Kevin Curran (cricketer)

Kevin Malcolm Curran (7 September 1959 – 10 October 2012) was a Zimbabwean international cricketer.[1] He was part of Zimbabwe's first One Day International side following independence at the 1983 Cricket World Cup. He went on to be the head coach of the Zimbabwe national cricket team from August 2005 until September 2007.

Kevin Curran
Personal information
Full name
Kevin Malcolm Curran
Born(1959-09-07)7 September 1959
Rusape, Southern Rhodesia
Died10 October 2012(2012-10-10) (aged 53)
Mutare, Zimbabwe
NicknameKC
Height6 ft 2 in (1.88 m)
BattingRight-handed
BowlingRight-arm fast medium
RoleAll-rounder
RelationsKevin P Curran (father)
Tom Curran (son)
Ben Curran (son)
Sam Curran (son)
International information
National side
ODI debut (cap 2)9 June 1983 v Australia
Last ODI30 October 1987 v Australia
Domestic team information
YearsTeam
1985–1990Gloucestershire
1988/89Natal
1991–1999Northamptonshire
1994/95–1997/98Boland
Career statistics
Competition ODI FC LA
Matches 11 324 407
Runs scored 287 15,740 9,194
Batting average 26.09 36.86 30.34
100s/50s 0/2 25/83 1/53
Top score 73 159 119*
Balls bowled 506 31,994 14,349
Wickets 9 605 364
Bowling average 44.22 27.65 29.25
5 wickets in innings 0 15 1
10 wickets in match 0 4 0
Best bowling 3/65 7/47 5/15
Catches/stumpings 1/– 209/– 105/–
Source: CricInfo, 14 July 2015

Born in 1959 at Rusape in the Federation of Rhodesia and Nyasaland, he played in 324 first-class and 407 List A cricket matches. He also possessed an Irish passport as his paternal grandfather moved to Rhodesia in 1902.[2]

International careerEdit

Curran was first called into the Zimbabwe team as part of an unofficial tour of Sri Lanka in 1980.[3] He made his One Day International (ODI) debut on 9 June 1983 against Australia at the 1983 Cricket World Cup, a match which was Zimbabwe's first ODI.[4] The match created a massive upset as Australia were defeated by 13 runs, with Curran part of a crucial 70 run partnership for the sixth wicket with Duncan Fletcher.[5][6] Later in the competition Curran showed his all-round abilities, taking three wickets and scoring his maiden ODI half-century against India.[7][8]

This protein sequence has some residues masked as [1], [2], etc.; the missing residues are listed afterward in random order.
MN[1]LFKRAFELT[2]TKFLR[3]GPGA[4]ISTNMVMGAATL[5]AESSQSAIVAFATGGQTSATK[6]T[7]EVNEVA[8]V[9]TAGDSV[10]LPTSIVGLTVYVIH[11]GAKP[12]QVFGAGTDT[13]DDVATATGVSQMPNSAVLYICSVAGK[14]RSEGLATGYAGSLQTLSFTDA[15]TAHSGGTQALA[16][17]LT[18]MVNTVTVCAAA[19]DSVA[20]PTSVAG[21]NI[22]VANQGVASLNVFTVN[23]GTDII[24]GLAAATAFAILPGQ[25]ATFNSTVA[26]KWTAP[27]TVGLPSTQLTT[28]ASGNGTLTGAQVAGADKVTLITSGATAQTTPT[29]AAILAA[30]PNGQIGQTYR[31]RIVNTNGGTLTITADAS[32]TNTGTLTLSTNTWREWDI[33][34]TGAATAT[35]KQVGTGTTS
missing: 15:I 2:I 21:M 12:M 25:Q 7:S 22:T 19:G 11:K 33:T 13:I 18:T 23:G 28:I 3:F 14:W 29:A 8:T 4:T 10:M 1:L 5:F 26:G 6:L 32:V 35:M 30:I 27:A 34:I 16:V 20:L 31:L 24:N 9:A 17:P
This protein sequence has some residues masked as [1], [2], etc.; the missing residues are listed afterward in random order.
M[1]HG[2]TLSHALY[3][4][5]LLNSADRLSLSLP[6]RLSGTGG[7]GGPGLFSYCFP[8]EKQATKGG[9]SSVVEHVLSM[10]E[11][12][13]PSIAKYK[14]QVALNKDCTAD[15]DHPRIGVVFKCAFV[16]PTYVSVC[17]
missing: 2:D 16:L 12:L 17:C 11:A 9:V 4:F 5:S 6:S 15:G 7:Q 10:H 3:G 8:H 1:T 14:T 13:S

Later in the year Curran was part of Zimbabwe's tour of Sri Lanka.[9] During Australia's tour of Zimbabwe in 1985, former Australian batsman Dean Jones mentioned that Kevin Curran was one of the fastest bowlers he had ever faced.[citation needed] He played his last international matches during the 1987 Cricket World Cup. During his career, Curran had limited opportunities to play at international level and, as Zimbabwe had not gained Full Member status, he could not play Test cricket. By the time Zimbabwe received Test status, Curran had already completed a ten year qualification for English residency and opted to play county cricket.

Domestic careerEdit

A genuine all-rounder, Curran was a right-arm medium-fast bowler and right-handed middle-order batsman. He was a regular in English county cricket for Gloucestershire and Northamptonshire County Cricket Clubs in the 1980s and 90s, and passed 1,000 runs in a season five times.[10] Gloucestershire controversially declined to extend his contract at the end of the 1990 season and he moved to Northamptonshire, playing for the county until his retirement from professional cricket in 1999. In 1997, he became the captain of Northamptonshire succeeding Rob Bailey. He ended his county career on a with 13,755 runs and 510 wickets in 278 county matches, playing 139 for each of Northamptonshire and Gloucestershire. He scored 6,765 runs for Gloucestershire and 6,990 runs for Northants, taking 239 and 271 wickets respectively.[11] He also played provincial cricket in South Africa for both Boland in 1988 and for Natal from 1993 to 1997.